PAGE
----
It quite matters in what your exact requirements are. 'Being flexible' is by itself not a good requirement, because it isn't measurable. It's very subjective if something is flexible.
I'm not familiar with Microsoft Business Rules Engine, so I can't comment on that. I am however very familiar with the Microsoft Enterprise Library Validation Application Block (VAB) and it has served me well over the last year. It has several features that make it flexible for the situations I’m dealing with:
- It allows both defining validation declarative (using attributes) and using an external configuration file (which is very useful when your entities are generated).
- It contains a set of default validators that can be used and custom validators can be written.
- It allows validation of single properties and allows you compare multiple properties as a group (by using self validation or custom validators).
- It allows validating objects in isolation, as well as object graphs.
- It allows you to define multiple 'rule sets' which for instance allows you to define an set of hard errors and a set of warnings.
VAB (or the Enterprise Library as a whole) allows you write a custom configuration source (IConfigurationSource) which allows you to define your business rules wherever you want. So in theory you could store them in the database, however you will have to write such configuration source yourself, and this will be quite some work. Especially when you want your business analysts to be able to define validations and update the database with some sort of editing tool, it think this will be quite hellish to accomplish with VAB.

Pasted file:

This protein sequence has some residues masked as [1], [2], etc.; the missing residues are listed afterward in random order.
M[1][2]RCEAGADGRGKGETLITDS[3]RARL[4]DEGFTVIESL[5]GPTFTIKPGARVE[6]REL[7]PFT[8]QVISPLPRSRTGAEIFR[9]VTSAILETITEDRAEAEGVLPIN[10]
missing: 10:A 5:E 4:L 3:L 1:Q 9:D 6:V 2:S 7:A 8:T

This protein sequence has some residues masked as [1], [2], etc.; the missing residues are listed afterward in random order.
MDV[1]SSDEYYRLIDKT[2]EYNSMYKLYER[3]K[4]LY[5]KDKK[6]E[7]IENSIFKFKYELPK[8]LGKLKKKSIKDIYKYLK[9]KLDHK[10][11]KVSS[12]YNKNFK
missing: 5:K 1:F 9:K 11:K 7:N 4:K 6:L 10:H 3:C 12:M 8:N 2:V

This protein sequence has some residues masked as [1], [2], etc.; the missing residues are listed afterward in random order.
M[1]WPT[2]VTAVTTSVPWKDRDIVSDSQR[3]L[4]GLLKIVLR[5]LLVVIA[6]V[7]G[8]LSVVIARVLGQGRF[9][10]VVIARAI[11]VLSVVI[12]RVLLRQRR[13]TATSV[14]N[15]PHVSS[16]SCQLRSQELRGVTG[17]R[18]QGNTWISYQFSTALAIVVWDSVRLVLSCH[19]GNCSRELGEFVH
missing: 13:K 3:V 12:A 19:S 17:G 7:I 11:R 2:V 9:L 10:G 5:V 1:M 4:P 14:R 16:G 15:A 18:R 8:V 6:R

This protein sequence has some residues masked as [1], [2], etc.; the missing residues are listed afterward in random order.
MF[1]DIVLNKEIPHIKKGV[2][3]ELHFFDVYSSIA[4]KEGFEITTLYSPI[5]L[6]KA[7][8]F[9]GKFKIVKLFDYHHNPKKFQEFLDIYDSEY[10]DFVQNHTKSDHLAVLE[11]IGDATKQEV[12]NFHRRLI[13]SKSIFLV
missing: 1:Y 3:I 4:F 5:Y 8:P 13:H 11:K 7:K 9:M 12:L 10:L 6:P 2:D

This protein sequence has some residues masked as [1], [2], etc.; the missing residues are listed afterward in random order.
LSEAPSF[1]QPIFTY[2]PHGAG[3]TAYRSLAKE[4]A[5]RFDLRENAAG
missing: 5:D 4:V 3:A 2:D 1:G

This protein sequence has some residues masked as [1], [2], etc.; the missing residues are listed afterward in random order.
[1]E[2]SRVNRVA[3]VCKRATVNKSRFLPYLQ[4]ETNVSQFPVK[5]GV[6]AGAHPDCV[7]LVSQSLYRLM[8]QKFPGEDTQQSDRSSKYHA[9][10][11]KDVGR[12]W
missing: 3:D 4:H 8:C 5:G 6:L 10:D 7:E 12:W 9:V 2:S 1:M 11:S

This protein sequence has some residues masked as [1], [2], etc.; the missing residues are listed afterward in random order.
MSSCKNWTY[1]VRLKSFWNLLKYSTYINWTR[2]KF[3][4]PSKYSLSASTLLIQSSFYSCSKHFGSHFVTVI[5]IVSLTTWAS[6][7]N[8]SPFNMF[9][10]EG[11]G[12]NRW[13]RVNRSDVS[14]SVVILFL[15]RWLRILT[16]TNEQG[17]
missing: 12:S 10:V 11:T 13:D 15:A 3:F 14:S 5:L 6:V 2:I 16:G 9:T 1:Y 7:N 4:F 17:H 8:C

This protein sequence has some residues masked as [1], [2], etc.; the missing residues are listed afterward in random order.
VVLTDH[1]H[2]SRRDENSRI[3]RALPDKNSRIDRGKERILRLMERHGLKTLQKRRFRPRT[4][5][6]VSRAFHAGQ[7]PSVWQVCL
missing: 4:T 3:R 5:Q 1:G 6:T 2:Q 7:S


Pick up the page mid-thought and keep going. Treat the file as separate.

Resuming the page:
If there really is a requirement of the business people to write those rules themselves, hopefully you got process supporting this requirement. For instance, how are they going to test whether their changes are correct? You wouldn’t want your business analysts to make changes directly to the production database.
But please give this a thought. If the rules are going to be tested, I expect those rules not to be changed directly in your production database, otherwise you would be testing after the fact. So, the analysts would be changing the rules in their own environment and you’d probably be publishing the new rules from this environment to a test environment, and later on to acceptation environment and eventually to a production environment. And if you’re taking these steps, should you still use a database to store those business rules? Using a configuration file would make it much easier than using the database. Deployment would simply be a file copy instead of copying the content of multiple tables from database to database.
I'm interested in what others have to say about the validation frameworks they know well.